Rehabilitation of the primary school in Al Jabal, in order to guarantee the right to education to the Bedouin children living in the area and to guarantee better working condition for school staff.
– ARCO Architettura e Cooperazione
UN OCHA – ERF program
The Al Jabal community represents an example of the consequences of a realized forced displacement towards Bedouin Communities in area C: an emergency where basic human rights are neglected and social services altogether lacking. The emergency has also been underlined by local press, by a report published by UNRWA and a lecture held in Jerusalem, May 2013 -“Al Jabal: a study on the transfer of Bedouin Palestine refugees” – by the Director of the Oxford University Refugee Centre.
Starting from 1997, 150 families of the Salamaat Jahalin Bedouin community were forcibly transferred by the Israeli Authority from the area actually occupied by the Ma’aleAdumim settlement to a site that is today a satellite of the Palestinian town Al Azariye, formally known as Arab al Jahalin village or Al Jabal. Three Jahalin villages in the area were demolished by the Israeli authorities to make space for the Ma’ale Adumim expansion and, following a legal dispute that lasted years, a master plan has been set up by the ICA for the creation of the village in Area C. Despite the community refusal to negotiate a relocation with the Israeli authorities, the Bedouins were forcibly moved and secured with compensation.
Ten separate kinship groups of Salamaat-Jahalin Bedouin were evicted from their isolated rural communities into one concentrated space next to a municipal garbage dump, forming a satellite to the town of Eizariya. The rural spaces from which the Bedouin were evicted rapidly became new urban neighborhoods of the Israeli settlement of Ma’ale Adummim, recognized as illegal under international law. The centralization of 150 families into a condensed location on the margins of an urban environment enforced the transformation of the traditional economy and social fabric of the incoming Bedouin Palestine refugees. In addition, the move ignited deep discontent between the local community of Abu Dis as the historical owners of the al Jabal land and the incoming Bedouin to whom the land was allocated as “state land” by the Israeli authorities. Ultimately, as a result of the transfer, the transitioning Bedouin are today experiencing the radical reshaping of their social, economic and commercial landscapes. Today al Jabal is a periphery of Al Azariye (north). Like other Palestinian towns, it is cut off from East Jerusalem, its center of social, cultural, religious and commercial life, by the Separation Barrier.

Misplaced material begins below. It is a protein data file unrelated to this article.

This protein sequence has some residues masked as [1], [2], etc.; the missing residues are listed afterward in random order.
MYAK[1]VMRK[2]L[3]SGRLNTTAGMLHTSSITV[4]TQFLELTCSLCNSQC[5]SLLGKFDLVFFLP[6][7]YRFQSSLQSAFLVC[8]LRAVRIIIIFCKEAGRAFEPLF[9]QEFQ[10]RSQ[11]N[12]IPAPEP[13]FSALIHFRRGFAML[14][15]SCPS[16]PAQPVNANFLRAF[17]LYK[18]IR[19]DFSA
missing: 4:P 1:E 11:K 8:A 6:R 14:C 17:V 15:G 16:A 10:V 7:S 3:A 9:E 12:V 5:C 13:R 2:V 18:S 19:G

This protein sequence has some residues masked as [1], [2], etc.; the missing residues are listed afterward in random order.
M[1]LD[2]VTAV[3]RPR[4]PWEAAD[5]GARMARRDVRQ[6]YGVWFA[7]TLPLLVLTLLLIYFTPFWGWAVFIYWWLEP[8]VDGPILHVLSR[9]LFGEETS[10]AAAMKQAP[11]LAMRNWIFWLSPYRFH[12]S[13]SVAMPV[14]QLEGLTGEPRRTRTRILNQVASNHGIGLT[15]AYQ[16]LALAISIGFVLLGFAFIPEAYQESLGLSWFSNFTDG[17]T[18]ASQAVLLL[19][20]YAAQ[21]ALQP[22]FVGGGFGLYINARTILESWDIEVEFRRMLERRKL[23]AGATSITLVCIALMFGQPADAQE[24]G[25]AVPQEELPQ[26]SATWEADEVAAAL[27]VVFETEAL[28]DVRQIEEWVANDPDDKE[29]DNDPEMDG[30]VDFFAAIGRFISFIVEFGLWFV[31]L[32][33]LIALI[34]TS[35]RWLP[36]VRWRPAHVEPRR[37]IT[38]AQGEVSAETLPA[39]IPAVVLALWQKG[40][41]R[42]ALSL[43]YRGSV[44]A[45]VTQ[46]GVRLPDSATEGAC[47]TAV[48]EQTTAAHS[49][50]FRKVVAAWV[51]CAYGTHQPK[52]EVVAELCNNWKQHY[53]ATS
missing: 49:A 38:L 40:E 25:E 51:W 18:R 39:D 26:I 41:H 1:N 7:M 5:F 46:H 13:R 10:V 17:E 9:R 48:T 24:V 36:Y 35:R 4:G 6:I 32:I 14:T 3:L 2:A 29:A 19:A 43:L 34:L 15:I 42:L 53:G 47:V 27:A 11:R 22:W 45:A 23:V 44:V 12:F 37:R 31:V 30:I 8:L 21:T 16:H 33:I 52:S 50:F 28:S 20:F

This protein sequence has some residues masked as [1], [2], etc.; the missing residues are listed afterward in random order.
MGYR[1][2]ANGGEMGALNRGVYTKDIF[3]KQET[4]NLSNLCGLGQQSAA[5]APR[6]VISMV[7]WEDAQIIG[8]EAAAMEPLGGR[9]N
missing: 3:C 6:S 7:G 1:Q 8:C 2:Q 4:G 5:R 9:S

Houses in al Jabal today are still precarious, made by concrete, containers and metal sheets. Even if, since the ICA master plan, the village have electricity and water connections, these are often precarious, not properly functioning and not secure nor healthy.
Finally, it is important to underline that, since the official master plan approved in the 90s, all the rehabilitation interventions foreseen by the present project are allowed by the Israeli Authorities.
At the top of the village, a new secondary school has been built with UNDP funds. The contrast with the neighboring primary school, target of the present project, which is housed in sub-standard structures, like containers without windows, no electricity connection, half-destroyed walls and roofs, lack of a functioning toilette system, water infiltrations and lack of any kind of insulation, was definitely evident. The Al Jabal primary school is attended by 123 students (46 boys and 77 girls) and it was characterized by 9 classrooms (6th 7th and 8th grade male classrooms only, 6th, 7th, 8th 9th 10th 11th grade for girls only), 1 store room, 2 staff rooms and toilettes while served by 15 teachers, 1 principal and 1 assistant. The structural, security and safety situation was very deplorable and an emergency rehabilitation was particularly needed, especially for those classroom hosted in the containers.
The project which started on 24th August 2014 and ended – after 9 months – on 31st May 2015 has been successfully implemented in full coordination with the local community, Al Jabal village council as well as with the Palestinian Ministry of Education and the Education Cluster: 6 new classrooms have been constructed, 5 classrooms have been rehabilitated, 2 school staff rooms, and 1 director room have been improved through the rehabilitation of iron and wood containers, School facilities have been improved, through the realization of new toilets, separated for boys and girls, increasing school hygienic standards, the surrounding landscape has been adaped to education purposes.
The construction of the classrooms was implemented with the use of metal gabions filled with selected local stones: this technique should provide environmental comfort and be respondent to bioclimatic architecture principles. Since the main objective to be achieved in a passive climatic control strategy approach is to build a high-performance envelope, the walls, characterized by stone-gabions, are thermally and acoustically insulated, and with a strong thermal mass.